Giving you a little view of Japan without leaving your home!

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Wednesday, May 29, 2013


The next-generation K supercomputer was ranked as the world's fastest computer in June and November 2011. A University of Tokyo research team has developed a system that will use a next-generation supercomputer to simultaneously predict tremors, tsunami and movements in the Earth's crust after a massive earthquake occurs.

The team, led by Takuto Maeda, an associate professor at the University of Tokyo's Center of Integrated Disaster Information Research (CIDIR), has used the new system on a current-generation supercomputer, which almost succeeded in reconstructing the aftermath of the Great East Japan Earthquake on March 11.

Predictions about tremors, tsunami and crust movements have been made separately in the past. But the system's simultaneous calculations are more likely to predict damage that would have been missed by separate findings, such as how a tsunami might impact an area where the ground level has sunk due to an earthquake.

Using the system, the team entered data of the March 11 earthquake, such as its magnitude and location, into the supercomputer. The supercomputer predicted seismic waves would occur throughout the nation within 10 minutes of the earthquake, a massive tsunami hitting coastal areas after about 30 minutes, and the subsiding of the Kanto and Sendai plains.

The system's usability was confirmed by its ability to make predictions that were very close to what occurred in the aftermath of the Great East Japan Earthquake. But the system was restricted by the processing power of the current-generation supercomputer. A large amount of data must be processed to simultaneously calculate crustal movements and tsunami. Current-generation supercomputers lack sufficient storage capacity to process these calculations, and therefore some data was skipped.

Despite this, the team has further developed the system to predict more accurate damage in anticipation for its use on the nation's next-generation supercomputer, known as K, which has a data storage capacity 100 times greater than the current generation, and will be available in autumn. As the system can be used to predict detailed damage caused by multiple disasters, the team is planning to analyze the effect of the simultaneous occurrence of three big earthquakes known as the Tokai, Tonankai and Nankai earthquakes.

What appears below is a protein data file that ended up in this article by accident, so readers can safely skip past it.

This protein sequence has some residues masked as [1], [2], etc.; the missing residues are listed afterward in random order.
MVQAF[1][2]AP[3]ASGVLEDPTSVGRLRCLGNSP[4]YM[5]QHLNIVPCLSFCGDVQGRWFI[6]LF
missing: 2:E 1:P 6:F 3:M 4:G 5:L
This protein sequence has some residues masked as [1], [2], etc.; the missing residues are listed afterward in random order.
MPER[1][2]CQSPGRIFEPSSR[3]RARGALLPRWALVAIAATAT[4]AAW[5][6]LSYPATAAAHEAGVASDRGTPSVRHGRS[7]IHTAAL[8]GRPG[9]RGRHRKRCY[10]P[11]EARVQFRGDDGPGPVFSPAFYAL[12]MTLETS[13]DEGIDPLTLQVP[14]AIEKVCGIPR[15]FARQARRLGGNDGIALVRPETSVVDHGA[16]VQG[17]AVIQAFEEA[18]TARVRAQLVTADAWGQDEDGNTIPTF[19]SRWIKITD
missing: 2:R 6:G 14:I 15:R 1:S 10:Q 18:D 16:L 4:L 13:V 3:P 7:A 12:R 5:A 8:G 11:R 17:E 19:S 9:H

Meanwhile, the University of Tokyo's Earthquake Research Institute is planning to develop another system for the K supercomputer from April that will analyze urban damage caused by earthquakes and tsunami, such as the collapse of buildings, and predict how certain regions should be evacuated. The research team also plans to collaborate with the institute.
Source: Yomiuri News

According to Scripture the biggest earthquakes are still ahead of us. We haven’t seen anything yet!

Should we then tremble with foreboding and fright?

Not at all -- if we belong to God.

 Therefore will not we fear, though the earth be removed, and though the mountains be carried into the midst of the sea;
 Psa 46:2

Even if we stand at the cliff-edge of doom, we are fearless in Christ. He is well able to take care for us. Whether we live or die, we are His and to live is Christ and to die is Christ!


fruitsbasket1357 said...

wow, how awesome is technology I hope they will be able to use it the way they intend to, because that will really help a lot of people. :D

And thank you so much towards the end of the news part I was beginning to feel a bit nervous. But when I read the last part about Christ I was completely uplifted. Thank you Sooo much ^_^

Lou Ann Keiser said...

What a fascinating perspective! I'm sure you who are in Japan see all the Bible's references to earthquakes in such a vivid way. Loved reading your post and will be back. (I discovered you in Baptist Missionary Wives.) Bless you and your ministry.